Clinical history was collected by a senior neurotologist and subjects were included if they did not refer previous long lasting (more than 5 minute) episodes of vertigo possibly related to Menière’s disease, vestibular migraine or unilateral vestibular loss. Regarding clinical history, we collected the following data:
- Migraine: subjects were considered migraineurs if reporting typical headaches according to IHS criteria 11 and cautiously if they had a confirmatory neurological consultation.
- Vascular disorders of the central nervous system: we considered mainly previous ischaemic or haemorrhagic episodes or transitory ischaemic attacks.
- Heart disorders including ischaemic episodes, previous myocardial infarction or atrial fibrillation.
- Recent (in the previous month) head trauma; we also included mild traumatic brain injuries not provoking loss of consciousness.
All subjects underwent a bedside examination including head impulse test, head shaking and stepping test. All clinical tests were performed with the aid of video Frenzel (Interacoustics – Assens – Denmark).
In a second moment, we performed diagnostic manoeuvres for BPPV, Semont or Dix-Hallpike to assess posterior or superior canal BPPV, supine head roll test for the lateral canal; final diagnosis of BPPV was made when patients referred vertigo in the diagnostic position and we observed a nystagmus presenting latency, duration and typical characteristics for the stimulated canal. Semont or Epley repositioning manoeuvres were performed for the posterior canal, Yacovino for the superior canals and head shaking, barbecue or Gufoni for apogeotropic and geotropic variants of the lateral canal. We normally prefer to firstly treat vertical canals and lateral canals at a later time. Patients were evaluated after 2 days; complete recovery was considered when all diagnostic manoeuvres were negative and patients referred no vertigo during triggering manoeuvres. Patients were considered to have a history of previous BPPV only if this was explicitly documented 13-15.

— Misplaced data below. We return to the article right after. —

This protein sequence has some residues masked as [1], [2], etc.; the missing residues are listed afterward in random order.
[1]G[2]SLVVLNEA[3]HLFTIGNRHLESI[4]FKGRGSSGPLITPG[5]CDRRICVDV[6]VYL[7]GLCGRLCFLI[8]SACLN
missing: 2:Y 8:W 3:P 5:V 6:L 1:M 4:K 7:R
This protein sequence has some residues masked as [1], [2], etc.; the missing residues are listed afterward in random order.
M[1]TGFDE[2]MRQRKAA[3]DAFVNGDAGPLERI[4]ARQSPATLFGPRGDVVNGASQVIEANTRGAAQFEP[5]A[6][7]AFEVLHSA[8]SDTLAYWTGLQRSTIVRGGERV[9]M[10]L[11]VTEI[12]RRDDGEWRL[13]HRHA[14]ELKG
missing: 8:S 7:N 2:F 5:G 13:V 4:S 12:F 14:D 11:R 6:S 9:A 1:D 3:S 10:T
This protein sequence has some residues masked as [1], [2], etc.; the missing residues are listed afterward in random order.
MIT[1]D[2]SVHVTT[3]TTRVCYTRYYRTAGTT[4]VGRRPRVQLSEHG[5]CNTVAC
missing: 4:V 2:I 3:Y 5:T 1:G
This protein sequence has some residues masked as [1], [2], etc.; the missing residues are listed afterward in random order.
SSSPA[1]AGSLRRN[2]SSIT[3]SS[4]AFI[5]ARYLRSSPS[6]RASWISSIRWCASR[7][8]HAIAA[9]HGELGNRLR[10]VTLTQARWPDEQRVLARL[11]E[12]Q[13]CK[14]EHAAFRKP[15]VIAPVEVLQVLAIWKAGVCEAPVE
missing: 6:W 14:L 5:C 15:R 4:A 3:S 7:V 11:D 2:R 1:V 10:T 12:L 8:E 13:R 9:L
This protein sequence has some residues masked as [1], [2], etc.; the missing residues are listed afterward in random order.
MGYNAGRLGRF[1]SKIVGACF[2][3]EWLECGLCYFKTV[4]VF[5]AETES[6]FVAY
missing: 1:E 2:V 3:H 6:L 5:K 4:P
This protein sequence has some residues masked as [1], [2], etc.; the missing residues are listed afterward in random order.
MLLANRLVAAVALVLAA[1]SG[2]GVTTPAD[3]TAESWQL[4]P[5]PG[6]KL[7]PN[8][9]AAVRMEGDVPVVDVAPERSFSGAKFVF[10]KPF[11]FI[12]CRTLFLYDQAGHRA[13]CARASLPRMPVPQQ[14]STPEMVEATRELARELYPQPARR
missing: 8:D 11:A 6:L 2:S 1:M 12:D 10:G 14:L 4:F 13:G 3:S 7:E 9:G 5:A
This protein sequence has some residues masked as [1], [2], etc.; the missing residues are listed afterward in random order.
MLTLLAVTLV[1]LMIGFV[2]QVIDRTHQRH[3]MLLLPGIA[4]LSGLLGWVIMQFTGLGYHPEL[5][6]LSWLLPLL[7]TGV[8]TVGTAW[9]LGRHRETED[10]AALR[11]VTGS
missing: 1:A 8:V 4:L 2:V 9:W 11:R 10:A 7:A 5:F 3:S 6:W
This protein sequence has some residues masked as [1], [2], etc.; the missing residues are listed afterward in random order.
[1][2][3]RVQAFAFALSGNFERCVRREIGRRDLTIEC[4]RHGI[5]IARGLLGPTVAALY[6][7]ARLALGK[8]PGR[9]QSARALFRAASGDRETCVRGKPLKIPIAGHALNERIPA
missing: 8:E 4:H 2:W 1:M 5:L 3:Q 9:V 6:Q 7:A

We considered recurrent BPPV when patients presented typical signs after at least 2 months from complete recovery. Data regarding recurrence were also collected by phone interview in patients who were not evaluated in our clinics after the first successful repositioning manoeuvre for another vestibular disorder. Before being considered non-recurrent, a time of at least 2 years (in many cases until 4 years) had to have been observed.
These patients were excluded if reporting clinical history or presenting any sign possibly related to a vestibular dysfunction different from BPPV. A few cases with intractable BPPV were not included.
In order to exclude cerebellar disorders leading to positional vertigo, all relapsing episodes underwent an MRI or CT scan of the central nervous system and subjects were included only if they had negative imaging.
Since previous works reported an overlap with autoimmune thyroiditis, we routinely suggested that anti-thyroglobulin and peroxidase antibodies be assessed in all patients and, when positive, blood hormonal values were assessed; in the present sample we included only subjects completing all diagnostic pathways.
Continuous variables are reports as mean and standard deviation. Categorical variables are presented as total number and percentage. A p value ≤ 0.05 was considered statistically significant. A linear regression model was calculated to assess the independent role of migraine, head trauma, vascular disorders of the central nervous system, heart disorders and positivity for thyroid antibodies on recurrence of BPPV. An identical analysis was performed in the subgroups of subjects aged below 40, between 40 and 60 and over 60. Finally, a Pearson test was performed to correlate age of onset of BPPV and recurrence. We used SPSS software version 22.0 (SPSS, Inc., Chicago, IL, USA) for statistical analyses.